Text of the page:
David Jones, artist and poet (1895-1974) begins his PREFACE TO THE ANATHEMATA :

'I have made a heap of all that I could find.' (1) So wrote Nennius, or whoever composed the introductory matter to Historia Brittonum. He speaks of an 'inward wound' which was caused by the fear that certain things dear to him 'should be like smoke dissipated'. Further, he says, 'not trusting my own learning, which is none at all, but partly from writings and monuments of the ancient inhabitants of Britain, partly from the annals of the Romans and the chronicles of the sacred fathers, Isidore, Hieronymous, Prosper, Eusebius and from the histories of the Scots and Saxons although our enemies . . . I have lispingly put together this . . . about past transactions, that [this material] might not be trodden under foot'. (2)

(1) The actual words are coacervavi omne quod inveni, and occur in Prologue 2 to the Historia.
(2) Quoted from the translation of Prologue 1. See The Works of Gildas and Nennius, J.A.Giles, London 1841.

07 May 2013

In the realm of the 'post medium condition'...

We note some of the terminoLOGOS/HAHA in the announcement (extract below) for a forum at the Centre for Contemporary Photography, Melbourne.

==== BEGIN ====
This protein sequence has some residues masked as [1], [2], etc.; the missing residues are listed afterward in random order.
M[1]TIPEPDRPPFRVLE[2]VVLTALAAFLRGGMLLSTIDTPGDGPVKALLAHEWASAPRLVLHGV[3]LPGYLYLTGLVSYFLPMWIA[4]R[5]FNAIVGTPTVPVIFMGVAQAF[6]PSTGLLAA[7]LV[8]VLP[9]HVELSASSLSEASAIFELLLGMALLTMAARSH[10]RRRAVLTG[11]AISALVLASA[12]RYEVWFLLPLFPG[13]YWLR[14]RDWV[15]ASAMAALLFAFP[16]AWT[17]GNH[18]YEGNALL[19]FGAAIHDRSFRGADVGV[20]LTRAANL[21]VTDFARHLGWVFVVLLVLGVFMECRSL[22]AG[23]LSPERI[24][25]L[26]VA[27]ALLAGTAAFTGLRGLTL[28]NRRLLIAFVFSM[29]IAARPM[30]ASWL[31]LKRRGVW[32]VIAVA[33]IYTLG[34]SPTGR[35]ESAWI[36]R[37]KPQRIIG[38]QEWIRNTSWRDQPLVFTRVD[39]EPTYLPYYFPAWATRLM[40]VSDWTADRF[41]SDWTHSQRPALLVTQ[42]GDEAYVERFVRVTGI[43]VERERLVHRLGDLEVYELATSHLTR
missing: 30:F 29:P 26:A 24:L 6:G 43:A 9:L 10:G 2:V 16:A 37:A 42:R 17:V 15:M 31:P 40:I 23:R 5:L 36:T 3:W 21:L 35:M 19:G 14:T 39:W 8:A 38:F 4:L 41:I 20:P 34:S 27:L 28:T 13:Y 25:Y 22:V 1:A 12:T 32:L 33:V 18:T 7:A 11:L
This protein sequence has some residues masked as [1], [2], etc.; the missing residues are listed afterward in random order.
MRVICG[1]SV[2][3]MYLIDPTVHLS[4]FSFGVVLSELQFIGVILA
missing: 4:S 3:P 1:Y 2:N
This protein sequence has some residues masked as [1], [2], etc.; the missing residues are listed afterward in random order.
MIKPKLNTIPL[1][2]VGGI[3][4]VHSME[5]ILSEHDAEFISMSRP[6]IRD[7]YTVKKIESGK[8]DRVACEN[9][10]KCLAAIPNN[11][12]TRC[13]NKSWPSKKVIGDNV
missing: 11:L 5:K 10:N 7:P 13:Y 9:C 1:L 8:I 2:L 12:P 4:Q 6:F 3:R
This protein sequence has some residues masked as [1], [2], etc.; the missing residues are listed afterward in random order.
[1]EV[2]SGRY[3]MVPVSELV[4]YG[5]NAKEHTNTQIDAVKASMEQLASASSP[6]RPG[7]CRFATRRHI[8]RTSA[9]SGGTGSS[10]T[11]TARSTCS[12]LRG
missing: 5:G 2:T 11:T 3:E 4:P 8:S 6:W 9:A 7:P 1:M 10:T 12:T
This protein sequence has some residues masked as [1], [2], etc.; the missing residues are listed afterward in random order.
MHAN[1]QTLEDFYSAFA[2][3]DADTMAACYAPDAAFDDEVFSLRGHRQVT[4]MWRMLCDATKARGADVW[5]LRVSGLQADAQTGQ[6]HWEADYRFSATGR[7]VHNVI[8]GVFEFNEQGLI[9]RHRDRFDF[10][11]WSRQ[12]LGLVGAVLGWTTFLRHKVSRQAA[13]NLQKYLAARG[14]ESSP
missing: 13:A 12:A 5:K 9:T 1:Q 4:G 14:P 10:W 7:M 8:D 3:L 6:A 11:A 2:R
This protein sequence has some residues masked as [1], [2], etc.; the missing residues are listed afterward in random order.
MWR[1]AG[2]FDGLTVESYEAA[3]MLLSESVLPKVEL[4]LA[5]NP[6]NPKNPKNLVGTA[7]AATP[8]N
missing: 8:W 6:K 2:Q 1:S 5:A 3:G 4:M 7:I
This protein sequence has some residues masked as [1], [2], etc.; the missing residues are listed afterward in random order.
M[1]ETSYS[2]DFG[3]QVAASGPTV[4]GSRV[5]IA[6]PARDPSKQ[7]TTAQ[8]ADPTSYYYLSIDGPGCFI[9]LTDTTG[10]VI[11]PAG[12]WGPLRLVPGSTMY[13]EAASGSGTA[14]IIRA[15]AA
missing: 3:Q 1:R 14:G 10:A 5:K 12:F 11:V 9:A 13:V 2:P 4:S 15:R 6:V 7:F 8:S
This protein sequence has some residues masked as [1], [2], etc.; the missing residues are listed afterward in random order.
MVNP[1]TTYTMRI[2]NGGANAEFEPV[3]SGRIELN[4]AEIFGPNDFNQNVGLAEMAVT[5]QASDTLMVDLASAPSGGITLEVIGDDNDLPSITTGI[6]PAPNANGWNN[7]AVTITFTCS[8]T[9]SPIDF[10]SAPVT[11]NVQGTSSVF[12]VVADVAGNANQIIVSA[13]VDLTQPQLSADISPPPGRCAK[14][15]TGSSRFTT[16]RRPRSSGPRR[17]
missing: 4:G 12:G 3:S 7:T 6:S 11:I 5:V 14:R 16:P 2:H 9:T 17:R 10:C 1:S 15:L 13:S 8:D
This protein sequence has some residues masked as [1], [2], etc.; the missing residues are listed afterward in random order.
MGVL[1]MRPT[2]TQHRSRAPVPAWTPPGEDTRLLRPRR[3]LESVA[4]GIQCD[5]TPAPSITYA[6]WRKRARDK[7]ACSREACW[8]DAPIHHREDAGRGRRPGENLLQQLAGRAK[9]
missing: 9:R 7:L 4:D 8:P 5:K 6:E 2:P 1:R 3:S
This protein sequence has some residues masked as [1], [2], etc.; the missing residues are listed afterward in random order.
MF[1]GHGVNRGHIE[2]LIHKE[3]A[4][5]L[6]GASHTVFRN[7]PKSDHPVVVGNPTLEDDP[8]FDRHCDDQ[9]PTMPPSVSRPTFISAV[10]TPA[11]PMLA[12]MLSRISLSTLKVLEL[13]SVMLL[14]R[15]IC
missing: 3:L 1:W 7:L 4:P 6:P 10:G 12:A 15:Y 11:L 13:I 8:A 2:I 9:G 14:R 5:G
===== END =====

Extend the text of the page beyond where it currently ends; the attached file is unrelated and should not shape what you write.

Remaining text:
Around Photography: An Artists' Forum 

Christo Crocker, Danica Chapell, Geoff Robinson, Kiron Robinson and Jo Scicluna

CCP : Wednesday 8 May 2013    6-8pm 

In the realm of the 'post medium condition', how does a distinctly photographic sensibility transcend the photographic image and inform other material, sculptural and spatial outcomes? 

As the ultimate social medium photography has acquired an immediate and accessible omnipresence and has become embedded in our collective consciousness as a 'filter' for seeing and thinking. How, then, do photographic artists take this contemporary reality into their individual practice? When put into practice, is it possible for photographic ways of seeing and thinking to transcend the medium altogether? ...

In the realm of the 'post medium condition', for instance.  

And, the ultimate social medium photography...  That's quite a ] limited ( claim.  

Consider, "It is the mind that moves."  
- from The Gateless Gate

Since the 1980s, the artist Peter Tyndall has refused the conventional observer-denying mode of Medium descriptions such as OIL ON LINEN.

Given that it is not The Thing that we see but our differing perception-conceptions of The Thing, what then is the medium description of this, our regard
As a starter, Tyndall gives Medium as :

A Person Looks At A Work Of Art/
someone looks at something ...

A Person Looks At A Work Of Art/  
someone looks at something ...